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Another data point on social media privacy

Mail survey renaissance?

In today's technology-driven MR industry it feels beyond retro to even mention mail surveys. Yet in the broader research industry and specifically the sector that deals with social policy research mail surveys are experiencing a major resurgence. Mail-survey-13The problems of coverage and nonresponse in telephone surveys that have driven MR online are driving social policy researchers to seriously evaluate mail, either as a prime survey mode or as recruitment to Web or telephone.

The attraction is the Delivery Sequence File, a list of all of the addresses serviced by the US Postal Service. As you might imagine, direct mailers have used this file for years and have augmented it with all sorts of additional data to make targeted mailings possible. Government surveys, especially those using in-person interviewing, have gradually been transitioning to it as a cost effective way to do area probability sampling.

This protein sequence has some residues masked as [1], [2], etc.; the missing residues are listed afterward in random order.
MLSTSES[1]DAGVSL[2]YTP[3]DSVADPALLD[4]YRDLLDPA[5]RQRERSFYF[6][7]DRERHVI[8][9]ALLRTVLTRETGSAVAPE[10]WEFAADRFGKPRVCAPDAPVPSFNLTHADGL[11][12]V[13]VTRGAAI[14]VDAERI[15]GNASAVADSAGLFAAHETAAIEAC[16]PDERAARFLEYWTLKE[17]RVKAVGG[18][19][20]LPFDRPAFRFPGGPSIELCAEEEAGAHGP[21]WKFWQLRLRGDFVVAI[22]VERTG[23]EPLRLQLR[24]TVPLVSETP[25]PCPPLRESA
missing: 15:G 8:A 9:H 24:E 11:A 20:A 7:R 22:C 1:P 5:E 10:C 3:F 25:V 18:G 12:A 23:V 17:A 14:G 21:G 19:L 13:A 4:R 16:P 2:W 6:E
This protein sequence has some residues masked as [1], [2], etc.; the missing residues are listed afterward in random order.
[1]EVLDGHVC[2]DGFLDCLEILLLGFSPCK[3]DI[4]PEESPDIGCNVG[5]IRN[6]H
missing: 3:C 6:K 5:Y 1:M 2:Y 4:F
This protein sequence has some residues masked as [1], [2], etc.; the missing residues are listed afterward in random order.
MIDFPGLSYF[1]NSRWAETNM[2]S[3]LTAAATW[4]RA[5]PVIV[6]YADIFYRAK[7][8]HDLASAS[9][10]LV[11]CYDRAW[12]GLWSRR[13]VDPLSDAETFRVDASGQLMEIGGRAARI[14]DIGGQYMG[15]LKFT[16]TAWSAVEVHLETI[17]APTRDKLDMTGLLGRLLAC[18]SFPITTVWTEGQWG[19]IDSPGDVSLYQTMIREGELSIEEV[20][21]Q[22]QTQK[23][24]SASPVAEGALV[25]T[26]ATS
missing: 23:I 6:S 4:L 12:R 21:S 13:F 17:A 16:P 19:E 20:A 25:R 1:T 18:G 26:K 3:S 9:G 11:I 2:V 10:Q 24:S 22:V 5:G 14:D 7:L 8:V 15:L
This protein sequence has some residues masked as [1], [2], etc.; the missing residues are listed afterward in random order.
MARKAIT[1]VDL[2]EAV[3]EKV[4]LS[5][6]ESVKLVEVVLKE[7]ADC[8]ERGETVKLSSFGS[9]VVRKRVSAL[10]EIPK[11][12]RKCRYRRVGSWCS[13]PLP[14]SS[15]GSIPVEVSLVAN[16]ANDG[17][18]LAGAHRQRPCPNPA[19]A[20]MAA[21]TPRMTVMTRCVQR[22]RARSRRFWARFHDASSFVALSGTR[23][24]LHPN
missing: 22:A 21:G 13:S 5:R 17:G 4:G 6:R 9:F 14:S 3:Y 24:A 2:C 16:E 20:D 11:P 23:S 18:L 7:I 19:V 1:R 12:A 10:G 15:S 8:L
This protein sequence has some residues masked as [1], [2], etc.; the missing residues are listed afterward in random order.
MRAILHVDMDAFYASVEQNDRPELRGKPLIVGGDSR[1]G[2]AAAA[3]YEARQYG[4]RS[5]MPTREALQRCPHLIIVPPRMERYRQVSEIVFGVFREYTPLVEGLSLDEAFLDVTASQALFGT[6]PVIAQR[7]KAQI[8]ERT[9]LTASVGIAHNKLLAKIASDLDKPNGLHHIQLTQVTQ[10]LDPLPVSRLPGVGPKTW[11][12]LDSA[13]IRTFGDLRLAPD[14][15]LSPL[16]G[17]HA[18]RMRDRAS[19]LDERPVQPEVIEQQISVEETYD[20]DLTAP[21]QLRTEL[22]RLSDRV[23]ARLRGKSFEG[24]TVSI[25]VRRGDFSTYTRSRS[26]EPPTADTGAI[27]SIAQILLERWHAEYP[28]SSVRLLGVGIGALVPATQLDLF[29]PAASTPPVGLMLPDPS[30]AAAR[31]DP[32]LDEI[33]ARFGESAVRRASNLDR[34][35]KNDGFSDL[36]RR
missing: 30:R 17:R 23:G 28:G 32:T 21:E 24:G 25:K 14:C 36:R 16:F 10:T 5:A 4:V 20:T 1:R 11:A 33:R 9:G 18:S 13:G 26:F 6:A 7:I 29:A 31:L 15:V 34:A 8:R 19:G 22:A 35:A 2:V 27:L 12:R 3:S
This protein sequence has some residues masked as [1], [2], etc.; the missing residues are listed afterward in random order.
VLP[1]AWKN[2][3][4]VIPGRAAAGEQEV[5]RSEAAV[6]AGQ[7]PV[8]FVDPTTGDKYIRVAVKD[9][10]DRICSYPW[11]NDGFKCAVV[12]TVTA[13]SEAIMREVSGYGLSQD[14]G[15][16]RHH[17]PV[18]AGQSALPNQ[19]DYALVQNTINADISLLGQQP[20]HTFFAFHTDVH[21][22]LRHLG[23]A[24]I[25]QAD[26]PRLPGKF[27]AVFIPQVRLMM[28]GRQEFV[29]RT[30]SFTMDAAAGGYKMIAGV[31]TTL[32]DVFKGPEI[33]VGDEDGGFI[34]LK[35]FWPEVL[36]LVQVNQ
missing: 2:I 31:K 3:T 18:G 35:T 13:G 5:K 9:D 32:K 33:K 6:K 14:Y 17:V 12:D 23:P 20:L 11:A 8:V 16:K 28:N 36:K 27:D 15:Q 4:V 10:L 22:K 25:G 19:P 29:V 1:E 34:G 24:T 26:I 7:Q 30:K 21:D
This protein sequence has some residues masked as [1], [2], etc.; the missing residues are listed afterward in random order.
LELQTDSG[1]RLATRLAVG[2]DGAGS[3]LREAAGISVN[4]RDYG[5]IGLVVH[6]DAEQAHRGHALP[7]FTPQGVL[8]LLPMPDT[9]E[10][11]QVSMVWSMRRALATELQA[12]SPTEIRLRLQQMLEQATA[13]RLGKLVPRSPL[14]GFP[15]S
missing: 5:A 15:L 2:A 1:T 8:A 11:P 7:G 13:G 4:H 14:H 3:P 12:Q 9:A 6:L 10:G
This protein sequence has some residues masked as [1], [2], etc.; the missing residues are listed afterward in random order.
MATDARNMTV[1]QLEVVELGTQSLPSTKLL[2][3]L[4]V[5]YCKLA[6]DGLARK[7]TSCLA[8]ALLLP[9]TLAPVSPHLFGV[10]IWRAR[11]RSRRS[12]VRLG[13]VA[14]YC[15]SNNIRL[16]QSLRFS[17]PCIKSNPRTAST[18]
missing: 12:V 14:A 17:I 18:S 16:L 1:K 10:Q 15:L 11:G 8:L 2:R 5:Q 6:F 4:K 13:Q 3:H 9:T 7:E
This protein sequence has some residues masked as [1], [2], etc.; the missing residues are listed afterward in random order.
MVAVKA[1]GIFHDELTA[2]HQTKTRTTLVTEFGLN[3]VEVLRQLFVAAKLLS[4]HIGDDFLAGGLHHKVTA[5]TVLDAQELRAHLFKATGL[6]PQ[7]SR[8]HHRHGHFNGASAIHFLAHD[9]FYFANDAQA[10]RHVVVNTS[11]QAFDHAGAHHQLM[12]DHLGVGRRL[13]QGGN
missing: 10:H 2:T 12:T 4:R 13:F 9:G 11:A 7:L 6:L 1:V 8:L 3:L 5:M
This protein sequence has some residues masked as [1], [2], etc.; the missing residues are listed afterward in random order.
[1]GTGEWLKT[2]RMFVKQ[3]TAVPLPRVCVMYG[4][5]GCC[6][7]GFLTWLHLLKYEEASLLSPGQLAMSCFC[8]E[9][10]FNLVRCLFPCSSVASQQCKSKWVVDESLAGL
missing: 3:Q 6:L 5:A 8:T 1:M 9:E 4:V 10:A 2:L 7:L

I blogged about this 18 months ago under its common name--addressed-based sampling. I'm bringing it up again because the current issue of POQ has three interesting articles on the topic. I especially recommend Vincent Iannacchione's synthesis of the current research. Obviously, I don't expect a major shift to ABS within MR.  It has serious limitations in terms of cycle time and questionnaire complexity that make it a poor candidate for most of the work we do. But in that part of our work where a representative sample is essential, it increasingly looks like the best option.